China also allows the import of 34 foreign films a year. Most of these are American, and they are selected according to three main criteria: popularity, earning potential (China keeps 75% of the revenue), and usefulness to the Central Committee’s Department of Propaganda and Thought Work. This strategy goes back to the early 1980s when the marketization policies initiated by Deng Xiaopeng led to a handful of U.S. films being introduced into what was then a tiny number of Chinese theaters.
One such was Convoy (1978), a late-career effort by director Sam Peckinpah, starring Kris Kristofferson as “Rubber Duck,” a redneck-hippie trucker who leads a spontaneous revolt against a crooked, racist sheriff in the Arizona desert. Inspired (if that is the word) by a 1975 country and western hit song by the same name, Convoy is a cheesy, raucous mess whose only claim to timeliness is its highlighting of Citizens’ Band (C.B.) radio as the hot new social medium of the time.
I heard about Convoy from a professor at a leading Chinese university, who speculated that it had been selected because of its low cost, sloppy production values (which make Hollywood look bad), and—most important—portrayal of America as a place where hard-working dudes like Rubber Duck are oppressed by corrupt and tyrannical government officials. Did this negative portrayal have the desired effect? There’s no way of knowing for sure, but the professor was convinced it had.
That isn’t the whole story, however. With no prompting from me, the subject of Convoy came up in a subsequent conversation with a different Chinese professor. This professor, a younger man belonging to the Tiananmen Square generation, recalled seeing Convoy as a teenager and being thrilled by its portrayal of a working stiff who goes wherever he wants, does whatever he wants, and beats the crap out of any uniformed thug who tries to stop him.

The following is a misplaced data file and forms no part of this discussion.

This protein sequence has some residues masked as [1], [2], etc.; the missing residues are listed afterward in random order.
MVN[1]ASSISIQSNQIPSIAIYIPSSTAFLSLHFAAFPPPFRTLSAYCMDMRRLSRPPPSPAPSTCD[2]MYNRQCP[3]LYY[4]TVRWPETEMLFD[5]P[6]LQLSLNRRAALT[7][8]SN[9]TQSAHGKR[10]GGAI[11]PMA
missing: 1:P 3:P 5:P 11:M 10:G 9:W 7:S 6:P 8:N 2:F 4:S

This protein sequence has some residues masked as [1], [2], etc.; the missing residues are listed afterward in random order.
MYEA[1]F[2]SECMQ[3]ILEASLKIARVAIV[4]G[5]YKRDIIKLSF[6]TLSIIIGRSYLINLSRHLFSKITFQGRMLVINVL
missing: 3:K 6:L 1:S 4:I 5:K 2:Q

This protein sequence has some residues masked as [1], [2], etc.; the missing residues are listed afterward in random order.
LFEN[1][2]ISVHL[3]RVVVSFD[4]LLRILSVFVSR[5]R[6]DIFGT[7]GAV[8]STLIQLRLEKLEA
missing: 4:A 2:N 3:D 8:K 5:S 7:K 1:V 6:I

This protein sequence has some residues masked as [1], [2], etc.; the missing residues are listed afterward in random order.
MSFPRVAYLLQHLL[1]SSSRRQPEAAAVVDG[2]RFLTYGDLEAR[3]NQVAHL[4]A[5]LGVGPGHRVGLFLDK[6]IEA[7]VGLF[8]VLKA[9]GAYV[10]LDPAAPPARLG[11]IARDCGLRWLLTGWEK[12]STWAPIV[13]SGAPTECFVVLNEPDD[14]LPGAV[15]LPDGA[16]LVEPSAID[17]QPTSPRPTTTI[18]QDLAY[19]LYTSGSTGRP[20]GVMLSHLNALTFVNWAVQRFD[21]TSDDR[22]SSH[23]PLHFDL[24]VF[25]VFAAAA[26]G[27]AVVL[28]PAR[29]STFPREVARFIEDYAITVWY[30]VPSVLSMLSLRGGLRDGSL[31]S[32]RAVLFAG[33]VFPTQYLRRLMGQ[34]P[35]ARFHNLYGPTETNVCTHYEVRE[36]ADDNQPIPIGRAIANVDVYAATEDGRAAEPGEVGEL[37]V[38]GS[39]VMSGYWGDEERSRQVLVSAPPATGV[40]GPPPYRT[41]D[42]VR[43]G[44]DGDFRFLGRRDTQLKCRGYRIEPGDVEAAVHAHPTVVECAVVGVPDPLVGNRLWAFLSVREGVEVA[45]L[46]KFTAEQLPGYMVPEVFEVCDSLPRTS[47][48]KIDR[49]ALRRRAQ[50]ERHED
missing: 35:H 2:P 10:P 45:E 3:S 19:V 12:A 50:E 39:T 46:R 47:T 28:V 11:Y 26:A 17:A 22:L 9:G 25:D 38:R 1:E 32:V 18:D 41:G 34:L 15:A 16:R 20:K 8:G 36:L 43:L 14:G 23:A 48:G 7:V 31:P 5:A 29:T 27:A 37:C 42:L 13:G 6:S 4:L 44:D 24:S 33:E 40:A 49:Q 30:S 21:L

From this perspective, Convoy looks pretty good. Indeed, it resembles the rebellious rock music that helped to topple the Berlin Wall. Raw, individual freedom—the gut-level urge to break loose, kick over the traces, and light out for the territory—has long been a staple of American expressive culture, from Walt Whitman to Mark Twain, from Jack Kerouac to the latest road movie. So any fair assessment of House of Cards in China would include the possibility that, like Convoy, it is a double-edged sword, showing America in a bad light but also igniting sparks of freedom.
For evidence of the latter possibility, we need look no further than Sina Weibo, the Chinese version of Twitter. According to English-language reports, there were several postings on that and other Chinese social media praising House of Cards and marveling at the fact that American TV producers have the freedom to create unflattering portraits of high government officials. As one user wrote, “I’m just amazed that their propaganda ministry isn’t mad about this!”
Perhaps another user weighed in with the information that America does not have a ministry of propaganda, followed by someone else noting that U.S. citizens cannot be harassed, arrested, or imprisoned for referring to politicians as a bunch of lying, scheming, murdering SOBs. Perhaps these comments led to a lively discussion of the merits of liberal democracy versus authoritarianism. If so, the discussion did not last long. Or if it did, it was only by speaking in code and jumping from site to site in an effort to elude China’s thousands of online censors.